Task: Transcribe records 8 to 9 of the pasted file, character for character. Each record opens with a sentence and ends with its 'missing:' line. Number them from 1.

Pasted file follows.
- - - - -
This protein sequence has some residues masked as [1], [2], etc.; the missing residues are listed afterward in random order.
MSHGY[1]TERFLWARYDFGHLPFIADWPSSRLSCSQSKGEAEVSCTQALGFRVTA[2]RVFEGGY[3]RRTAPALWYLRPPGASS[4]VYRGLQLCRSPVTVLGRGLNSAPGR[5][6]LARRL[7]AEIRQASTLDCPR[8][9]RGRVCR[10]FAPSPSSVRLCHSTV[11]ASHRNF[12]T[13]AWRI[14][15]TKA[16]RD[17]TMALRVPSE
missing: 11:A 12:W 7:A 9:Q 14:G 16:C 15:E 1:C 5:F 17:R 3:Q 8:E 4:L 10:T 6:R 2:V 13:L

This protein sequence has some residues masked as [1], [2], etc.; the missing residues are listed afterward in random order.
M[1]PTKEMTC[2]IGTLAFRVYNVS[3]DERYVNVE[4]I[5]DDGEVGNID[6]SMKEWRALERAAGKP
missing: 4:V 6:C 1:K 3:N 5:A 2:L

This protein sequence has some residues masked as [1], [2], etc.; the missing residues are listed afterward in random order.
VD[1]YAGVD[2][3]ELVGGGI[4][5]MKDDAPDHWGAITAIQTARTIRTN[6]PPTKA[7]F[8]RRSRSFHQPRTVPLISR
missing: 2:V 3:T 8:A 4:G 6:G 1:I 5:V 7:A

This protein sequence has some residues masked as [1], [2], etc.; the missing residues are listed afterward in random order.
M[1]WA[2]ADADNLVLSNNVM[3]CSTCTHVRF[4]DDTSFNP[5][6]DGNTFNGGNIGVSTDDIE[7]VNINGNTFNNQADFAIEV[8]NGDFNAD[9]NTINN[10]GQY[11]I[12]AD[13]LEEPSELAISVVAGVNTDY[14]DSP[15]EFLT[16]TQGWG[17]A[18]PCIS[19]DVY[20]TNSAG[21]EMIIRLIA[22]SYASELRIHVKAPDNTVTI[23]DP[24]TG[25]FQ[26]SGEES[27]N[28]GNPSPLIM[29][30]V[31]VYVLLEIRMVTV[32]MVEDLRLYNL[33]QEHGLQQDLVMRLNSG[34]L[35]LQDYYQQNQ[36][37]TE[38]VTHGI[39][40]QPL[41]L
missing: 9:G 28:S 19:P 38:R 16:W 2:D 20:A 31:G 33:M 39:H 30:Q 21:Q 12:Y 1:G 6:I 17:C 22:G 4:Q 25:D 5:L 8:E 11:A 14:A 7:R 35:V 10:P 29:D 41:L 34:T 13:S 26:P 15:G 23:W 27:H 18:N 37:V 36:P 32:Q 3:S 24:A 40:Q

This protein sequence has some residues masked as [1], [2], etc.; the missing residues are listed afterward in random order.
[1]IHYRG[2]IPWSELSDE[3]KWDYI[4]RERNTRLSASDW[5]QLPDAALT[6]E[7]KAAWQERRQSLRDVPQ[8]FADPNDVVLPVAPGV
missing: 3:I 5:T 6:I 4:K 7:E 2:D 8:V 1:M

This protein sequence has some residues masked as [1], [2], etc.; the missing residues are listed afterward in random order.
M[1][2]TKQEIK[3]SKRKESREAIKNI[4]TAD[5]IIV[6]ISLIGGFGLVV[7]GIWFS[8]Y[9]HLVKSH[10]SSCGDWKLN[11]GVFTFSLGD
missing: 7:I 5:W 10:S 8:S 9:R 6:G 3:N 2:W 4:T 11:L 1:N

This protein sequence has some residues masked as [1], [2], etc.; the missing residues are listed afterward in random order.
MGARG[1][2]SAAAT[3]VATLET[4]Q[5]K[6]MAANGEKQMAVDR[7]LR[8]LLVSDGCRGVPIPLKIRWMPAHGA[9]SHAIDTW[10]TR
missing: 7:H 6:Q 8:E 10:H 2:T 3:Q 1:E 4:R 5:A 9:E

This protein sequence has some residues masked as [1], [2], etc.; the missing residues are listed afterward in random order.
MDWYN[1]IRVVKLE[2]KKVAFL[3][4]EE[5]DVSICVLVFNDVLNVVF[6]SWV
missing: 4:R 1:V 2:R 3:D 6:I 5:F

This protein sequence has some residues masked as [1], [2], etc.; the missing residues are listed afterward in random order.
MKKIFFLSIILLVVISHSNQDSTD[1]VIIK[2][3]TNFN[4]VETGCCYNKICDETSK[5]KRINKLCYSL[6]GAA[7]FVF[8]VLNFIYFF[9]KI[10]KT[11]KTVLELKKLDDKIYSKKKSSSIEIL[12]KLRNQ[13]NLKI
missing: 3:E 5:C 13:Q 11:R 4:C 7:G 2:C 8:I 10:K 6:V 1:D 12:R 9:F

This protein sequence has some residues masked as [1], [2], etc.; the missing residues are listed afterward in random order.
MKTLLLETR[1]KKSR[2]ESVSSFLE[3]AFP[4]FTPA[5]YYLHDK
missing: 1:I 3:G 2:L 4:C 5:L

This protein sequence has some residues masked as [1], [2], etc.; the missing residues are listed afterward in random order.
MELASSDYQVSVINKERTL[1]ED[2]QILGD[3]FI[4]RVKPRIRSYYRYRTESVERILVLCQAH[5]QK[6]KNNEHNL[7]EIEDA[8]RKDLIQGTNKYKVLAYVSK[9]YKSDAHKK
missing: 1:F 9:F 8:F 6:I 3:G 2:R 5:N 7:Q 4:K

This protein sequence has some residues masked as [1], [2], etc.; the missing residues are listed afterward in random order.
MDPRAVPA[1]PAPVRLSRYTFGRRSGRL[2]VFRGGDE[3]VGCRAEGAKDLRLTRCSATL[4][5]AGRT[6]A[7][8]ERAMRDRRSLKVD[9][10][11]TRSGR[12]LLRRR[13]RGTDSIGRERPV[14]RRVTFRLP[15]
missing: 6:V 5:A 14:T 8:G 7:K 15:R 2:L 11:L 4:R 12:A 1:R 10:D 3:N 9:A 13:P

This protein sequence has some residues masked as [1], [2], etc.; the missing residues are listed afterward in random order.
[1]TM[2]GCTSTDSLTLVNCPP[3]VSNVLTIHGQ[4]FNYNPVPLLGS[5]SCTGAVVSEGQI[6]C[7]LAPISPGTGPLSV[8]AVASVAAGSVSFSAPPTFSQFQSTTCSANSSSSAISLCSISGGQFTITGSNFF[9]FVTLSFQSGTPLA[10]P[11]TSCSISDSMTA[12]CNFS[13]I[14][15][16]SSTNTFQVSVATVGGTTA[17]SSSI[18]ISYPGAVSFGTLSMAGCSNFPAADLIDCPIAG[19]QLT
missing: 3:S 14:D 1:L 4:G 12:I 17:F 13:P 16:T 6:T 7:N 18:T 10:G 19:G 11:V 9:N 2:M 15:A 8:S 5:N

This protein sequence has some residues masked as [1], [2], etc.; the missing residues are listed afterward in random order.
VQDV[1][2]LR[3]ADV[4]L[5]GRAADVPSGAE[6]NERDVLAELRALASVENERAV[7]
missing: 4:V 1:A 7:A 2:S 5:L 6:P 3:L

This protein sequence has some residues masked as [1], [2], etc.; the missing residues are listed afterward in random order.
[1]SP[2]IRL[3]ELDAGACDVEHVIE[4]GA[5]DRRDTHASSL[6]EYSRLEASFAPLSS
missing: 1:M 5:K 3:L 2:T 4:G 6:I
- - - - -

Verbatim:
This protein sequence has some residues masked as [1], [2], etc.; the missing residues are listed afterward in random order.
MDWYN[1]IRVVKLE[2]KKVAFL[3][4]EE[5]DVSICVLVFNDVLNVVF[6]SWV
missing: 4:R 1:V 2:R 3:D 6:I 5:F

This protein sequence has some residues masked as [1], [2], etc.; the missing residues are listed afterward in random order.
MKKIFFLSIILLVVISHSNQDSTD[1]VIIK[2][3]TNFN[4]VETGCCYNKICDETSK[5]KRINKLCYSL[6]GAA[7]FVF[8]VLNFIYFF[9]KI[10]KT[11]KTVLELKKLDDKIYSKKKSSSIEIL[12]KLRNQ[13]NLKI
missing: 3:E 5:C 13:Q 11:R 4:C 7:G 2:C 8:I 10:K 6:V 1:D 12:R 9:F